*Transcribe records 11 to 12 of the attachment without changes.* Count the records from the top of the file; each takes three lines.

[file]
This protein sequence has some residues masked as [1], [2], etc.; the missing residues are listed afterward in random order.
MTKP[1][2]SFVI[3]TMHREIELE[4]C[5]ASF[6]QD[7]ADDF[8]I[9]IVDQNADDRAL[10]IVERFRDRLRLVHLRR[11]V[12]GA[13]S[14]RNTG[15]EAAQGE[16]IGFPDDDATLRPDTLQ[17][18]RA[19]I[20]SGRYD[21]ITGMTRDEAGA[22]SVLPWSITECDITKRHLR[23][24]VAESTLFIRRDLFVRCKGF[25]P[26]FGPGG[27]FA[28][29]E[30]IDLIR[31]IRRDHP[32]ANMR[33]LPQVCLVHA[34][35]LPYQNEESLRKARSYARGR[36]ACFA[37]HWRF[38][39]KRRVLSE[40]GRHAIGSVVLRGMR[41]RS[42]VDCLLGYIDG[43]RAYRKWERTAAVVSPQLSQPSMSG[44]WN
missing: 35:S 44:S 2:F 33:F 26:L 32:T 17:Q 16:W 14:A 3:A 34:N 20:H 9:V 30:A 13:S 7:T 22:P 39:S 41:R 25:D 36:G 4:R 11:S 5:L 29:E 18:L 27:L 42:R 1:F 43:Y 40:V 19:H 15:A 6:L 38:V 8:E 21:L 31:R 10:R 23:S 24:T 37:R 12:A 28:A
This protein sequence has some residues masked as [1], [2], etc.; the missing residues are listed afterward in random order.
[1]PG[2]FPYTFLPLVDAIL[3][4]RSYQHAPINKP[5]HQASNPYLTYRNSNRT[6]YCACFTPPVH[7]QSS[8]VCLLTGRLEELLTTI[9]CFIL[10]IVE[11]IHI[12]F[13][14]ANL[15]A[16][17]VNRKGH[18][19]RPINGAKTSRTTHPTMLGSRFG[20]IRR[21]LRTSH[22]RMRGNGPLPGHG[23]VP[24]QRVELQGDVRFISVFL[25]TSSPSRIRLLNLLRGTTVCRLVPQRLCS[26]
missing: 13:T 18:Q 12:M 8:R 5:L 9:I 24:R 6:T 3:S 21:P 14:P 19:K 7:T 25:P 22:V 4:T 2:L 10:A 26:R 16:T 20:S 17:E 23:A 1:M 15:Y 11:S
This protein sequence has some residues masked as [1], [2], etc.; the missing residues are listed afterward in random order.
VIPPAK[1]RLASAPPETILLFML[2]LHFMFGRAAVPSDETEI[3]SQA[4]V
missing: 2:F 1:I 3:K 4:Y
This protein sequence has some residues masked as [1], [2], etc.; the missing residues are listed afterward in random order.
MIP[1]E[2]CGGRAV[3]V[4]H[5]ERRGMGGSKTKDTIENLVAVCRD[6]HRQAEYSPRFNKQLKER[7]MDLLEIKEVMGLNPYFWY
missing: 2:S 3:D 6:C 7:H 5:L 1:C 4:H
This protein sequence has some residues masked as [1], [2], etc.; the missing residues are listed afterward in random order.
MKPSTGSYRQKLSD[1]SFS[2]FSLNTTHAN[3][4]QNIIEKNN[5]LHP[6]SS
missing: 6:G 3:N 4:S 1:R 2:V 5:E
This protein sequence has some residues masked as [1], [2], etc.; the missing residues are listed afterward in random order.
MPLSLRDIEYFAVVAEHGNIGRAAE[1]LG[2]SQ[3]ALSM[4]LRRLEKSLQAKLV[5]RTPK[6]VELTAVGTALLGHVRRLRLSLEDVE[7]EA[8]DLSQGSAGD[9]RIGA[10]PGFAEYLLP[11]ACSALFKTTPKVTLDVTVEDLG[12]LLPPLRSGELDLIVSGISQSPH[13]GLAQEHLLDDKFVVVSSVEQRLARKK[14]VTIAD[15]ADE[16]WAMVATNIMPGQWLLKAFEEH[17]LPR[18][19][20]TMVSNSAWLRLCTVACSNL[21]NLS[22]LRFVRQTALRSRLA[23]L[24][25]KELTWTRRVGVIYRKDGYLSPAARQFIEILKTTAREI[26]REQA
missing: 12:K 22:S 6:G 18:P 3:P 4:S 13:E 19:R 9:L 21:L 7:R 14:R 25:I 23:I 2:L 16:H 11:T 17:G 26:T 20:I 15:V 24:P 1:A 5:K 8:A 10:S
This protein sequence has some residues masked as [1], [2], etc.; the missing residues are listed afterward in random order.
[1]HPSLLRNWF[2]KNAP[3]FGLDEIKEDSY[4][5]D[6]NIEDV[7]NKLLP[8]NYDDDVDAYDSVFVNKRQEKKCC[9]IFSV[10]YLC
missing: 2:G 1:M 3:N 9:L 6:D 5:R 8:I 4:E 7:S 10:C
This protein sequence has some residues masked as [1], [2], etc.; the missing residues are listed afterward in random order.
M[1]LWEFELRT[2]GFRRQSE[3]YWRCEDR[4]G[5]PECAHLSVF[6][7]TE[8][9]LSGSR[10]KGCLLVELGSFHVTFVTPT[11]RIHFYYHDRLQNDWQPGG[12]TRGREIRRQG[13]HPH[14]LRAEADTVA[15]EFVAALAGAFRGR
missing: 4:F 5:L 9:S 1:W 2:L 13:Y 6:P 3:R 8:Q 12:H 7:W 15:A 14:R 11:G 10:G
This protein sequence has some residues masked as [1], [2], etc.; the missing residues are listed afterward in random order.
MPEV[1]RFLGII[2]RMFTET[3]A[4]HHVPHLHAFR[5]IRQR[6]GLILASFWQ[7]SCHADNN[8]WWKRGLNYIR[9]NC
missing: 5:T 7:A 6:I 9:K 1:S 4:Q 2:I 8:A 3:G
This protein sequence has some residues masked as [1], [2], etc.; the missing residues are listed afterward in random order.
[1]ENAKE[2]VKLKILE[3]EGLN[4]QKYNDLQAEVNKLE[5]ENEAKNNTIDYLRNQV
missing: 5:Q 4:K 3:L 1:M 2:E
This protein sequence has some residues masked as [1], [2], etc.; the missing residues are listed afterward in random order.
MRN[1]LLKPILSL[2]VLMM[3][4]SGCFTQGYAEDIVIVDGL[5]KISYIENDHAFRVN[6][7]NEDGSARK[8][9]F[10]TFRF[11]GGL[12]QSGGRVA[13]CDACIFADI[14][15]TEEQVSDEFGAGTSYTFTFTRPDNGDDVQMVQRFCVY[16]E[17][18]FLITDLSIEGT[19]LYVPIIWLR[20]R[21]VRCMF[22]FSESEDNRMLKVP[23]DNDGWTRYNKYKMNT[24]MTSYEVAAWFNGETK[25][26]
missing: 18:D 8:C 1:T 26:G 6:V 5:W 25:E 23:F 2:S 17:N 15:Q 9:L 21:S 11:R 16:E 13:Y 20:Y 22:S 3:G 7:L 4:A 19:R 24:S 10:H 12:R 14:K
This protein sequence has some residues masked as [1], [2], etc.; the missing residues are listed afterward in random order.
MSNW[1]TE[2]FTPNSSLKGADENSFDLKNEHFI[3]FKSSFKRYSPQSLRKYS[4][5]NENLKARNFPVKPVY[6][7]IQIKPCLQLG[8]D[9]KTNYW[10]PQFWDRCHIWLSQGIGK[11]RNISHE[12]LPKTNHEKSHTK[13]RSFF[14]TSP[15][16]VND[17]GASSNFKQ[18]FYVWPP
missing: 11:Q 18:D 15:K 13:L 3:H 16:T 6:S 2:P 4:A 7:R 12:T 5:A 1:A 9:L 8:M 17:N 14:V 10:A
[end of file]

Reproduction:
This protein sequence has some residues masked as [1], [2], etc.; the missing residues are listed afterward in random order.
MRN[1]LLKPILSL[2]VLMM[3][4]SGCFTQGYAEDIVIVDGL[5]KISYIENDHAFRVN[6][7]NEDGSARK[8][9]F[10]TFRF[11]GGL[12]QSGGRVA[13]CDACIFADI[14][15]TEEQVSDEFGAGTSYTFTFTRPDNGDDVQMVQRFCVY[16]E[17][18]FLITDLSIEGT[19]LYVPIIWLR[20]R[21]VRCMF[22]FSESEDNRMLKVP[23]DNDGWTRYNKYKMNT[24]MTSYEVAAWFNGETK[25][26]
missing: 18:D 8:C 1:T 26:G 6:V 5:W 25:E 23:F 2:S 17:N 15:Q 9:L 21:S 11:R 16:E 13:Y 20:Y 22:S 3:G 7:L 4:A 19:R 24:S 10:H 12:R 14:K
This protein sequence has some residues masked as [1], [2], etc.; the missing residues are listed afterward in random order.
MSNW[1]TE[2]FTPNSSLKGADENSFDLKNEHFI[3]FKSSFKRYSPQSLRKYS[4][5]NENLKARNFPVKPVY[6][7]IQIKPCLQLG[8]D[9]KTNYW[10]PQFWDRCHIWLSQGIGK[11]RNISHE[12]LPKTNHEKSHTK[13]RSFF[14]TSP[15][16]VND[17]GASSNFKQ[18]FYVWPP
missing: 11:Q 18:D 15:K 13:L 3:H 16:T 6:S 2:P 4:A 7:R 12:T 5:A 1:A 9:L 8:M 17:N 14:V 10:A